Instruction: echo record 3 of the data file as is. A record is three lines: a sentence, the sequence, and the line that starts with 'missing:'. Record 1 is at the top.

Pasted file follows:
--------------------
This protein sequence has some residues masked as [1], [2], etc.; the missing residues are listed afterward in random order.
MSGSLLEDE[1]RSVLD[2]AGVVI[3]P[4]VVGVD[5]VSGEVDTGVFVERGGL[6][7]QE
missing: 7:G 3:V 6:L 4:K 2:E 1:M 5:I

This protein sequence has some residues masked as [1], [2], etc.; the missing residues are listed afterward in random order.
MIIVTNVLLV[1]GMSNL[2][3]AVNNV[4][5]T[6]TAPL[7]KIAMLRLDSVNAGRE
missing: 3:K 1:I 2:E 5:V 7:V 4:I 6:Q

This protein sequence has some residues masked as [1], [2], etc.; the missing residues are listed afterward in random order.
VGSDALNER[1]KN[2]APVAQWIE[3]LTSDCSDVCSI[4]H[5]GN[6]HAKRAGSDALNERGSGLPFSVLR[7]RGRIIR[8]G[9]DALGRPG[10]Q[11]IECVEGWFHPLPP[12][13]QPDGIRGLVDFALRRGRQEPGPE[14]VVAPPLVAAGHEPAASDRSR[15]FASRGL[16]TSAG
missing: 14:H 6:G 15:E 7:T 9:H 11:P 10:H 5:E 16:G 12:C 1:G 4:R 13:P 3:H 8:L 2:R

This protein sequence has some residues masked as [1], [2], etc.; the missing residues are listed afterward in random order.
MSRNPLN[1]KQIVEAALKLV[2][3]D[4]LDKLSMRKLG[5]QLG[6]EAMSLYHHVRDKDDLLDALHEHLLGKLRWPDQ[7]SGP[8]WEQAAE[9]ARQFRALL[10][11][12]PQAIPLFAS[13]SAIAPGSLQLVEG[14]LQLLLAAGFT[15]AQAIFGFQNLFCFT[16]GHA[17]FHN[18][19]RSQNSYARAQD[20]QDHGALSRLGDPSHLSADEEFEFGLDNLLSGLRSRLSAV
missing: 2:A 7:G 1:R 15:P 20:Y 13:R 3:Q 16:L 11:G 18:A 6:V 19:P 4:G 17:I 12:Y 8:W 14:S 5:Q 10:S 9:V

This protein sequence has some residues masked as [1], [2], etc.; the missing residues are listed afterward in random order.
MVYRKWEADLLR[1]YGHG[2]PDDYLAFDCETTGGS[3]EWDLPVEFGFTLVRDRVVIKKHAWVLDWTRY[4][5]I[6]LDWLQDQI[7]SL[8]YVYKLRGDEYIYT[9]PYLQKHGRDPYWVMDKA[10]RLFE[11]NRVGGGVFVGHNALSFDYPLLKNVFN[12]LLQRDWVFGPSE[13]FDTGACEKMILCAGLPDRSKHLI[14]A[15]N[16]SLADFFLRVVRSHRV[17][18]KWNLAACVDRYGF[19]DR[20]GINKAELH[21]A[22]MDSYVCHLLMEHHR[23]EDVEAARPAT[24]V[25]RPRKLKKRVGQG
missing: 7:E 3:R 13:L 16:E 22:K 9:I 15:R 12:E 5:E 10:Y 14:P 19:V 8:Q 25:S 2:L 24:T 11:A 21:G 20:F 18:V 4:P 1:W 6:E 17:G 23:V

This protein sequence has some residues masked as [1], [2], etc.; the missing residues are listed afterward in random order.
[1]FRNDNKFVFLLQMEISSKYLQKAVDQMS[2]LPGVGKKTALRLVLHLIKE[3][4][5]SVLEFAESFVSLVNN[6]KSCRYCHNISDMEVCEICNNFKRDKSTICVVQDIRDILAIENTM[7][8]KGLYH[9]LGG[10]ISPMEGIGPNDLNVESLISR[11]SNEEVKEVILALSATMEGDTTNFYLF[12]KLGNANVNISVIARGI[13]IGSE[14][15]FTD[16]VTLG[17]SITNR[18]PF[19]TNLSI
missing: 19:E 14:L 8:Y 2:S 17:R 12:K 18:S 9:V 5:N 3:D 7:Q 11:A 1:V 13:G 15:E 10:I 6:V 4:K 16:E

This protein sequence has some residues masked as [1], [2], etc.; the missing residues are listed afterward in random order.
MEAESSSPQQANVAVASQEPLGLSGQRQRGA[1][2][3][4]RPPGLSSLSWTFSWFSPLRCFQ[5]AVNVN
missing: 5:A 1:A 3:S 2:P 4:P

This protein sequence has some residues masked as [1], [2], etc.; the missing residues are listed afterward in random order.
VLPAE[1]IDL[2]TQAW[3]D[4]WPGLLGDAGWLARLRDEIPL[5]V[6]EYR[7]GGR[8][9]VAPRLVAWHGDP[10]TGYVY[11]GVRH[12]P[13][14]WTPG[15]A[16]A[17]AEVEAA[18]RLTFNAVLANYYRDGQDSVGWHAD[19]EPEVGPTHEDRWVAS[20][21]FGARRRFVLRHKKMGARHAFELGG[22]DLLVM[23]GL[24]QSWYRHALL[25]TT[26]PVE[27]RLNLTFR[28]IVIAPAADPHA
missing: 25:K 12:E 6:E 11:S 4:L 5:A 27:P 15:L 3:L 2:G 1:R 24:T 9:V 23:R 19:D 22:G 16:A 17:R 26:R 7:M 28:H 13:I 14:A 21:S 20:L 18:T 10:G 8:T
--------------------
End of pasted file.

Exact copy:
This protein sequence has some residues masked as [1], [2], etc.; the missing residues are listed afterward in random order.
VGSDALNER[1]KN[2]APVAQWIE[3]LTSDCSDVCSI[4]H[5]GN[6]HAKRAGSDALNERGSGLPFSVLR[7]RGRIIR[8]G[9]DALGRPG[10]Q[11]IECVEGWFHPLPP[12][13]QPDGIRGLVDFALRRGRQEPGPE[14]VVAPPLVAAGHEPAASDRSR[15]FASRGL[16]TSAG
missing: 14:H 6:G 15:E 7:T 9:H 11:P 10:H 5:E 16:G 12:C 1:G 4:R 13:P 3:H 8:L 2:R